Wednesday, October 23, 2013

Surrounded


It seems like the only time I write these days is when something big happens - vacation! broken tailbone! confessing to my Facebook problem! oh my! Otherwise, things are pretty quiet here around these parts. It’s like as though the Landed family life ceases to exist outside of these momentous occasions.
But the opposite is true. Ever since I made myself admit to my social media issues, I’ve been pushing myself to live more fully, to be more present with my family, and as a result, the living has taken over the writing of it. I continue to blog (although not as often as I’d like) because my wish is for my girls to have glimpses of their two-, four-, six-, eight-year-old selves when they’re older, but truthfully, it’s been a struggle lately. I have full-time work on my part-time schedule, which is a good thing, but at the same time, I’m mostly in catch-up or guilt mode because when I’m not completing deadlines, I’m feeling guilty about them, and when I’m working the two days a week from home while the girls are at preschool and some nights when they’re in bed, I see the myriad things around the house that I should be doing instead. My balance is a little off here, and I would like to find that again. But the good news is that my tailbone is healing nicely. I started running again after taking three weeks off. I’m not happy with what that injury has done to my own fitness, knowing that there was no way that I could be in shape for my half-marathon on October 19, so I had to let that go and began preparing for the 15K race that’s coming up on November 3 instead. Before this, a five-mile run was my short distance run for the week. Now, I can barely make it to a 10K (6.2 miles) without losing a lung and many out-of-breath expletives along the way. But I know I have to be patient, remember to be grateful that I’m running at all, and just keep going. Last week, I was rewarded for my perseverance with my first trail run. We went as a family to experience Fall in all its colorful glory in a forest preserve in the outskirts of the city. While My Guy hiked over three miles with happy little girls who didn’t utter a single complaint, I ran five in the woods.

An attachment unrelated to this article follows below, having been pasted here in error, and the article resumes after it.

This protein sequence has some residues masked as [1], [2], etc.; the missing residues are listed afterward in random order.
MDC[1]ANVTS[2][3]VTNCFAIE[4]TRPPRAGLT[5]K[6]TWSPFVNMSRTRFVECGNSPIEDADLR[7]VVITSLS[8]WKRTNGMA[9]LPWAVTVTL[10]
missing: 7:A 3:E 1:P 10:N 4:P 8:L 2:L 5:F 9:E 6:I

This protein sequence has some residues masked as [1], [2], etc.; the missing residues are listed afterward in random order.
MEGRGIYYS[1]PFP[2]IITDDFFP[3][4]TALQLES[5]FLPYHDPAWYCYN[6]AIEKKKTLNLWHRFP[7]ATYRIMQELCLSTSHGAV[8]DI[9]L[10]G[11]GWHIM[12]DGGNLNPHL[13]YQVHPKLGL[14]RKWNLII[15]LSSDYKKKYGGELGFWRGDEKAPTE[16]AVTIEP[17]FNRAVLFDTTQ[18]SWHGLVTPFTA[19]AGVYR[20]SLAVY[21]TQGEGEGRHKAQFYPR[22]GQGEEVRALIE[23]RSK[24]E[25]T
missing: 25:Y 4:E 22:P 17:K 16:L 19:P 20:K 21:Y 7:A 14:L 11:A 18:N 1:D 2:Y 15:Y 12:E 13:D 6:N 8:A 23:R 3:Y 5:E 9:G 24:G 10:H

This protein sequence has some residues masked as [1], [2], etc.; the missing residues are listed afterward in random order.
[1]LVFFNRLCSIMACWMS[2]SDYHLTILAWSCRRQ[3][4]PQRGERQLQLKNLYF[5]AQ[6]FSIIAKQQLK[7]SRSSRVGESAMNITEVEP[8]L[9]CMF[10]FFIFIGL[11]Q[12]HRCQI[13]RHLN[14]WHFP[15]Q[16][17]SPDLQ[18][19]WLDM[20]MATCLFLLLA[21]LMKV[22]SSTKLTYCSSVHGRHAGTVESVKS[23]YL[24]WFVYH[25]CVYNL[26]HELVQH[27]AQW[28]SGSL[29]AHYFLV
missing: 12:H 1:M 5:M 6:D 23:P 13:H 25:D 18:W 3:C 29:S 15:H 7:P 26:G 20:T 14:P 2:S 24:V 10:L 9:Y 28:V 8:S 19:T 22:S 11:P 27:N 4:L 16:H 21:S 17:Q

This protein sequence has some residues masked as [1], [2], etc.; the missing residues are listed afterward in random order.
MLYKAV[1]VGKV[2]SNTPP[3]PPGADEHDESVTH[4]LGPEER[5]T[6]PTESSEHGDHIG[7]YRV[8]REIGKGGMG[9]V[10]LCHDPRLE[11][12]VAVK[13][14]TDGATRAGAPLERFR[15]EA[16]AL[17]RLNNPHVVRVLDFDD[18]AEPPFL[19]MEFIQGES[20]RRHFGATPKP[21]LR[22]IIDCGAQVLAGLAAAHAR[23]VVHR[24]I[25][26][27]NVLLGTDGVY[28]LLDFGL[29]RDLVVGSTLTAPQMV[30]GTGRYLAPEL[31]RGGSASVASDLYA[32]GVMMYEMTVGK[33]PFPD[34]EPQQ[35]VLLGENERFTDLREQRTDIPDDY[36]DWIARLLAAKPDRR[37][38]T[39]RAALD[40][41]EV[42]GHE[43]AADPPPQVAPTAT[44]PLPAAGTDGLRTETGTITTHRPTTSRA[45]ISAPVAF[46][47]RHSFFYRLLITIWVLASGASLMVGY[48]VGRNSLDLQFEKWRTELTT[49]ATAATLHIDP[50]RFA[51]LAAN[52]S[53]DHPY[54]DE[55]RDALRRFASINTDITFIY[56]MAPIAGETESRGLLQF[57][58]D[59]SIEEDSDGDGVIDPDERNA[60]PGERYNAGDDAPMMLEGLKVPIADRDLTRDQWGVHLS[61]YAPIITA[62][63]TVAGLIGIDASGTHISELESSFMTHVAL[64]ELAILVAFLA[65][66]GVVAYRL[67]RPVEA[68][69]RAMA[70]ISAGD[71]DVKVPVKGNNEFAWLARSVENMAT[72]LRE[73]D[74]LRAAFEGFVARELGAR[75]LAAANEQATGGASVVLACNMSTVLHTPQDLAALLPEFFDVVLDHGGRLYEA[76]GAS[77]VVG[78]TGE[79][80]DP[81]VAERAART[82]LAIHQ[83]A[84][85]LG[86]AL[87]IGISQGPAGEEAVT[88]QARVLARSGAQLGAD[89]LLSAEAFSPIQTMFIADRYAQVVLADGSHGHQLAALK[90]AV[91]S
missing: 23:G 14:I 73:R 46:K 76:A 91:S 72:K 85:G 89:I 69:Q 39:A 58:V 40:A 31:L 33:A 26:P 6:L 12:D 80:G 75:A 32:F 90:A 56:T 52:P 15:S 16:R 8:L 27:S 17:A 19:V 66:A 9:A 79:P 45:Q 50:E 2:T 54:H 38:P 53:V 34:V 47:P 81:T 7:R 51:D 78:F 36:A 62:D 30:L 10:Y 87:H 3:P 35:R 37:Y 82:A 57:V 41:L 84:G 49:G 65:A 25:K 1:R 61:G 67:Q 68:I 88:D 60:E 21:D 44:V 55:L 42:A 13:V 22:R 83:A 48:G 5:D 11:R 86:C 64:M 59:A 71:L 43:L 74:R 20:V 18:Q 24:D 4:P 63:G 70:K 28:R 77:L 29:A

That morning, I was out of breath not because of the running, but because of the scenery that knocked the wind out of me. For an urban family, we’re not completely immersed in nature very often, but when we had the chance to hike and run along the north branch of the Chicago river, pick vibrant, gorgeous red-orange-gold leaves for our Fall project, we couldn’t imagine being anywhere else.


I didn’t run very fast that day, choosing a more meditative experience as I listened only to the sounds of my breath and nature while my pounding feet were muffled by the leaves on the ground. I now know why some people are fanatical about trail running. If this was more accessible to me, I would be doing it all the time too.
But the thing is, running by my house is not all bad either. On a crisp, Fall day, I can just as easily find my serenity here as well.